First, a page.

Fighting to improve health care for people in my state of Connecticut and across the country has been a crusade of mine for the last 25 years. The ability to care for yourself and your loved ones and to live a long and healthy life shouldn't be a privilege. In this country, particularly in 2009, it must be a right. You shouldn't have to be well-off to get well.
Because you and millions more across the country worked for change, we have the votes to pass a bill that expands coverage to millions of Americans, improves quality, protects patient choice, cuts costs, and averts disaster for our economy and our families.
But, as frustrating as it is to you and to me, I don't know if we have the votes to pass a strong public health care option. What I do know is that whether we can get there or not is still an open question. What I do know is that I plan to fight hard to convince my colleagues on the committee and in the full Senate that we need a public option. What I do know is that I'm going to need your help.
When my friend, Senator Ted Kennedy, asked me to take the reins on this historic legislation, I did so with the full knowledge and understanding that it wouldn't be an easy task. All of us involved in this legislation are under an immense amount of pressure from all sides. That's why Congress has historically failed to reform health care. After all, Presidents since Harry Truman have tried to do it. And here we are in 2009.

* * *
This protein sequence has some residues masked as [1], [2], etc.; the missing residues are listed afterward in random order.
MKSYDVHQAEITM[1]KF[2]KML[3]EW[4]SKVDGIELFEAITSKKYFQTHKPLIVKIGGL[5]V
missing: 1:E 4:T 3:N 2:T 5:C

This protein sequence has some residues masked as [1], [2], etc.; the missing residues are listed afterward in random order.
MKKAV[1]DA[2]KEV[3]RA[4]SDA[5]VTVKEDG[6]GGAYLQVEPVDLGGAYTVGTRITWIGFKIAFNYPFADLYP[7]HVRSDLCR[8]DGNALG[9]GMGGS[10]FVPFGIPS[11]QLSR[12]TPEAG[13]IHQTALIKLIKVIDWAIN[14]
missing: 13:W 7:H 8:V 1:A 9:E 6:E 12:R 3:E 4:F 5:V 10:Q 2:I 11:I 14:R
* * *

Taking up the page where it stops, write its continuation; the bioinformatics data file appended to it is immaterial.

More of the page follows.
I really do believe that this time will be different. Many who once opposed our efforts are now sitting at the table with us as we work on these complex issues. The forces of reform are stronger than ever, thanks to so many grassroots activists fighting for change. And I am committed to passing a bill - this year. You and I are both committed to fighting for that bill to contain a strong public option so that we can keep costs down and offer more and better choices to American families.
As I said, it remains to be seen whether we can pull together the votes to make that happen. But I've learned in my time in Washington that compromise is important, but it's always worthwhile to stand your ground on the issues that matter most. That's how we passed the Family and Medical Leave Act, credit card reform, FDA regulation of tobacco, and many other issues I've worked on over the years. We can't give up on a public option even if it is an uphill battle. And so I won't. And I know you won't, either.